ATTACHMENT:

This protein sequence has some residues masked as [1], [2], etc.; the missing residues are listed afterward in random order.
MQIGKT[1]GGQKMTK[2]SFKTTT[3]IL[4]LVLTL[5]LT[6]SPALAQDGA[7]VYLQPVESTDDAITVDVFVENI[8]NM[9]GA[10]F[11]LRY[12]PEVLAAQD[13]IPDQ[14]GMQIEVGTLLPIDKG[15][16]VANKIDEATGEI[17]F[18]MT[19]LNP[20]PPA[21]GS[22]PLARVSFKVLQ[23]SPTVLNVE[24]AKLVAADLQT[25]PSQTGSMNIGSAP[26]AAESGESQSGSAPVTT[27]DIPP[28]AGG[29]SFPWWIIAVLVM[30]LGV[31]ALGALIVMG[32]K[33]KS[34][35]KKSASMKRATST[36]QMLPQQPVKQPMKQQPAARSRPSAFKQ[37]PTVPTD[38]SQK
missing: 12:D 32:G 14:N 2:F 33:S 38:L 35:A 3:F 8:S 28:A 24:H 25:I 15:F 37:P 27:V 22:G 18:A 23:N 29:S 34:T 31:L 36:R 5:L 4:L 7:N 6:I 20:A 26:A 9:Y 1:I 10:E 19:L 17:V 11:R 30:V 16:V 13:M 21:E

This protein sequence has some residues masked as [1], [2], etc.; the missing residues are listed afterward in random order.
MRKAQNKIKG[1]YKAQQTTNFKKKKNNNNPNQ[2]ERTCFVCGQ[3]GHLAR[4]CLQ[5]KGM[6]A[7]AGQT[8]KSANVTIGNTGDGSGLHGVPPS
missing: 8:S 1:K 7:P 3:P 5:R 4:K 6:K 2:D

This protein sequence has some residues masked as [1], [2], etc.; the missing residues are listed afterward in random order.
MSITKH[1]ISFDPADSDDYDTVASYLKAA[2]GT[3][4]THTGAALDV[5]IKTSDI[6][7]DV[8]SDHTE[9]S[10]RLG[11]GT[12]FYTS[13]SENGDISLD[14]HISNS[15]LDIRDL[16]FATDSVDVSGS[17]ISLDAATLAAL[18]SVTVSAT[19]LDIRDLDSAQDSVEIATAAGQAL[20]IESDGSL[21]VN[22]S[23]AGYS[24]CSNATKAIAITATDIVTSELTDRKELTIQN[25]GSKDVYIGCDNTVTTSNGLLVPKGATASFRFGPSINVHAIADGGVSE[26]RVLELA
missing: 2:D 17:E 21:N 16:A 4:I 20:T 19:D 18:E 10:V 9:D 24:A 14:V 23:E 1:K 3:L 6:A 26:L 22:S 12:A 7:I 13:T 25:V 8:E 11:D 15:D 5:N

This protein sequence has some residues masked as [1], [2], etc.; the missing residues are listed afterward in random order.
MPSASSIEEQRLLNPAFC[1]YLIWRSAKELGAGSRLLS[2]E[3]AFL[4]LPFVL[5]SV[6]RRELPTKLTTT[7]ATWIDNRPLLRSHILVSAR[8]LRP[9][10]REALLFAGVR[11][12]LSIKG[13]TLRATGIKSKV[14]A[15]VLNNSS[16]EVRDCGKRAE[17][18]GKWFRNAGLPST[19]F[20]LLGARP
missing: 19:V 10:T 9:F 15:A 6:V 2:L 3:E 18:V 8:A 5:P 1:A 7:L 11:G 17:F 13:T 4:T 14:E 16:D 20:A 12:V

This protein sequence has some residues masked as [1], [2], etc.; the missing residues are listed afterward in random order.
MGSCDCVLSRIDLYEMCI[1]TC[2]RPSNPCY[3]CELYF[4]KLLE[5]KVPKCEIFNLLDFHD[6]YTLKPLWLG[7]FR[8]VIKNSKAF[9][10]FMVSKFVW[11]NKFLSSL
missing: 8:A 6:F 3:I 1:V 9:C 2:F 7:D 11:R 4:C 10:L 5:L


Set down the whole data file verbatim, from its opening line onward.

This protein sequence has some residues masked as [1], [2], etc.; the missing residues are listed afterward in random order.
MQIGKT[1]GGQKMTK[2]SFKTTT[3]IL[4]LVLTL[5]LT[6]SPALAQDGA[7]VYLQPVESTDDAITVDVFVENI[8]NM[9]GA[10]F[11]LRY[12]PEVLAAQD[13]IPDQ[14]GMQIEVGTLLPIDKG[15][16]VANKIDEATGEI[17]F[18]MT[19]LNP[20]PPA[21]GS[22]PLARVSFKVLQ[23]SPTVLNVE[24]AKLVAADLQT[25]PSQTGSMNIGSAP[26]AAESGESQSGSAPVTT[27]DIPP[28]AGG[29]SFPWWIIAVLVM[30]LGV[31]ALGALIVMG[32]K[33]KS[34][35]KKSASMKRATST[36]QMLPQQPVKQPMKQQPAARSRPSAFKQ[37]PTVPTD[38]SQK
missing: 12:D 32:G 14:N 2:F 33:S 38:L 35:A 3:F 8:S 28:A 24:H 25:I 15:F 37:P 27:V 22:G 18:A 23:N 29:S 34:T 31:L 36:R 5:L 4:L 7:N 6:I 20:A 26:A 9:Y 1:I 10:E 19:L 17:V 11:R 30:V 16:V 13:M 21:E

This protein sequence has some residues masked as [1], [2], etc.; the missing residues are listed afterward in random order.
MRKAQNKIKG[1]YKAQQTTNFKKKKNNNNPNQ[2]ERTCFVCGQ[3]GHLAR[4]CLQ[5]KGM[6]A[7]AGQT[8]KSANVTIGNTGDGSGLHGVPPS
missing: 8:S 1:K 7:P 3:P 5:R 4:K 6:K 2:D

This protein sequence has some residues masked as [1], [2], etc.; the missing residues are listed afterward in random order.
MSITKH[1]ISFDPADSDDYDTVASYLKAA[2]GT[3][4]THTGAALDV[5]IKTSDI[6][7]DV[8]SDHTE[9]S[10]RLG[11]GT[12]FYTS[13]SENGDISLD[14]HISNS[15]LDIRDL[16]FATDSVDVSGS[17]ISLDAATLAAL[18]SVTVSAT[19]LDIRDLDSAQDSVEIATAAGQAL[20]IESDGSL[21]VN[22]S[23]AGYS[24]CSNATKAIAITATDIVTSELTDRKELTIQN[25]GSKDVYIGCDNTVTTSNGLLVPKGATASFRFGPSINVHAIADGGVSE[26]RVLELA
missing: 2:D 17:E 21:N 16:A 4:I 20:T 19:D 18:E 10:V 9:D 24:A 14:V 23:E 1:K 3:L 6:A 26:L 22:S 12:A 7:I 13:T 25:V 8:E 11:D 15:D 5:N

This protein sequence has some residues masked as [1], [2], etc.; the missing residues are listed afterward in random order.
MPSASSIEEQRLLNPAFC[1]YLIWRSAKELGAGSRLLS[2]E[3]AFL[4]LPFVL[5]SV[6]RRELPTKLTTT[7]ATWIDNRPLLRSHILVSAR[8]LRP[9][10]REALLFAGVR[11][12]LSIKG[13]TLRATGIKSKV[14]A[15]VLNNSS[16]EVRDCGKRAE[17][18]GKWFRNAGLPST[19]F[20]LLGARP
missing: 19:V 10:T 9:F 15:A 6:V 2:L 3:E 18:V 8:A 5:P 1:A 7:L 11:G 17:F 13:T 4:T 14:E 16:D 20:A 12:V

This protein sequence has some residues masked as [1], [2], etc.; the missing residues are listed afterward in random order.
MGSCDCVLSRIDLYEMCI[1]TC[2]RPSNPCY[3]CELYF[4]KLLE[5]KVPKCEIFNLLDFHD[6]YTLKPLWLG[7]FR[8]VIKNSKAF[9][10]FMVSKFVW[11]NKFLSSL
missing: 8:A 6:F 3:I 1:V 9:C 2:F 7:D 11:R 4:C 10:L 5:L